Sequential progression of substance use among homeless youth: An empirical investigation of the gateway theory

Joshua Aaron Ginzler, Bryan N. Cochran, Melanie Domenech-Rodríguez, Ana Mari Cauce, Leslie B. Whitbeck

Research output: Contribution to journalArticle

44 Scopus citations

Abstract

We examined the sequence of substance-use initiation in 375 street youth (age 13-21) who were interviewed from 1994-99 in Seattle, Washington. Based on the "gateway theory," participants were categorized into six profiles to describe the order in which they initiated use of various substances (i.e., alcohol, marijuana, other drugs), or classified as nonprogressors if they had not tried all three classes of drugs. Youth progressing in the hypothesized gateway order (i.e., alcohol preceding marijuana, followed by other drugs) initiated their use at an earlier age than youth who had not progressed through all three substance classes. However, there was no relationship between a substance initiation profile and current substance-use. Implications include the recognition that street youth may follow different patterns of use than normative groups, and that interventions geared toward youth who use substances heavily must include contextual factors, in addition to substance-use history.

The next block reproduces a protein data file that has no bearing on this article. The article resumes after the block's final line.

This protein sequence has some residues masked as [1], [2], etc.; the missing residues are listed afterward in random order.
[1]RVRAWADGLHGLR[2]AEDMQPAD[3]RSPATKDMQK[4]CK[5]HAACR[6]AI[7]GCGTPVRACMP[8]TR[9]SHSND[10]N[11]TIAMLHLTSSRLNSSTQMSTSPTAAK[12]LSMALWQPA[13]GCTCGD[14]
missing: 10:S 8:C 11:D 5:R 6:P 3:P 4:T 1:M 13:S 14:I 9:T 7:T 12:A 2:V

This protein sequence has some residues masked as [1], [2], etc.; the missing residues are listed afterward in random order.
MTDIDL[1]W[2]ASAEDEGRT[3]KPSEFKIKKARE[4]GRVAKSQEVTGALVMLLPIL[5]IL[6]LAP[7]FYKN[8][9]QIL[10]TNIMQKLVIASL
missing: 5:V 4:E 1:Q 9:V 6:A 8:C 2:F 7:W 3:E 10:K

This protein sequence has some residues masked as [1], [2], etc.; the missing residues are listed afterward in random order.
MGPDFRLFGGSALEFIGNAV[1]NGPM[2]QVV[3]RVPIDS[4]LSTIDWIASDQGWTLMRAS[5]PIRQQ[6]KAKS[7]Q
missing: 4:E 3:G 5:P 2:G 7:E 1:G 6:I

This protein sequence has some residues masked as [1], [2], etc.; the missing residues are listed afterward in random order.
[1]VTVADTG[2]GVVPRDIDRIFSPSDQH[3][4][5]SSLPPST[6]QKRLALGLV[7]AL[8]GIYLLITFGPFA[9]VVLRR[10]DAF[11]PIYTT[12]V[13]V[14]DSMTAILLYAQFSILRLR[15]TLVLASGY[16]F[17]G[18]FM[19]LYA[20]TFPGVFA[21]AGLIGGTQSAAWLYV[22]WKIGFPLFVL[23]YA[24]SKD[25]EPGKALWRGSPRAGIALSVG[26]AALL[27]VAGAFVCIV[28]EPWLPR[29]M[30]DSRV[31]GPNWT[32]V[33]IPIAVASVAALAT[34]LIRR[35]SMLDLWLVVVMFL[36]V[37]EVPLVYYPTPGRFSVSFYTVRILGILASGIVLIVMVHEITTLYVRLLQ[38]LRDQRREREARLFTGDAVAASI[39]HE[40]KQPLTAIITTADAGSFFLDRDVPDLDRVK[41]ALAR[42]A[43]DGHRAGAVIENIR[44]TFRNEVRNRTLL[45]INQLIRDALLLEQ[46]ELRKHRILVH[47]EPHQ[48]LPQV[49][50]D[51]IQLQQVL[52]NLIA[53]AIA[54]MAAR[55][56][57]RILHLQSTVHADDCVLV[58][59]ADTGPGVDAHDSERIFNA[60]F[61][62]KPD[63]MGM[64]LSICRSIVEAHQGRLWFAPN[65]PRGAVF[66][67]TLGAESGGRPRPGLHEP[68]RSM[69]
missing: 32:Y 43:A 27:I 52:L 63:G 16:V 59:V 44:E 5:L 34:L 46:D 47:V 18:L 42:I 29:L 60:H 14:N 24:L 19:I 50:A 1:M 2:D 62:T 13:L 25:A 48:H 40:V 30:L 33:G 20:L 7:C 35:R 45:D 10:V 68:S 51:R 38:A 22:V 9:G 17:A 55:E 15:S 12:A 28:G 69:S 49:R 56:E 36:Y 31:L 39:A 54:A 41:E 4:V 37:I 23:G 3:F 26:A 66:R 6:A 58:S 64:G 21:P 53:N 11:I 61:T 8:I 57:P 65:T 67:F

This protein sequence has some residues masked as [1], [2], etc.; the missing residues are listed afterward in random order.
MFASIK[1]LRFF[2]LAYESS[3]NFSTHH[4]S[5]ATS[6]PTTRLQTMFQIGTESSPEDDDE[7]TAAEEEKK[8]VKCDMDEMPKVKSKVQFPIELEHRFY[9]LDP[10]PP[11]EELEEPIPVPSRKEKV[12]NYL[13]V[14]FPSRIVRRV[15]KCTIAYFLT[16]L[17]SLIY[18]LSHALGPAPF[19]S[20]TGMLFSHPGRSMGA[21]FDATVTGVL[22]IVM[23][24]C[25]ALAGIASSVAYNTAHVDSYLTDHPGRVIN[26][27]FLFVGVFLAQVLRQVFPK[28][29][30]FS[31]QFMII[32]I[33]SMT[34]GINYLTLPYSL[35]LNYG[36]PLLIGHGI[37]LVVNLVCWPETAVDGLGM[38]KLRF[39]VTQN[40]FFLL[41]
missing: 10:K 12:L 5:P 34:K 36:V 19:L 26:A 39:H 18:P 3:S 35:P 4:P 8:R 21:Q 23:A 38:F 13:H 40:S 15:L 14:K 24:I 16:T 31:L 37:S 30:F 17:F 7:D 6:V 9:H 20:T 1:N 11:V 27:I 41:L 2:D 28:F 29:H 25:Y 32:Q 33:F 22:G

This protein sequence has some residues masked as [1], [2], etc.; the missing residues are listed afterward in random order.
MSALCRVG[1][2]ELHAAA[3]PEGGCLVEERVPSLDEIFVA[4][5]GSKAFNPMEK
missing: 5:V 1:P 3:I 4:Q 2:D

Original languageEnglish (US)
Pages (from-to)725-758
Number of pages34
JournalSubstance Use and Misuse
Volume38
Issue number3-6
DOIs
StatePublished - 2003

Keywords

  • Adolescents
  • Development
  • Drug use
  • Gateway theory
  • Homelessness

ASJC Scopus subject areas

  • Health(social science)
  • Medicine (miscellaneous)
  • Public Health, Environmental and Occupational Health
  • Psychiatry and Mental health

Fingerprint Dive into the research topics of 'Sequential progression of substance use among homeless youth: An empirical investigation of the gateway theory'. Together they form a unique fingerprint.

Cite this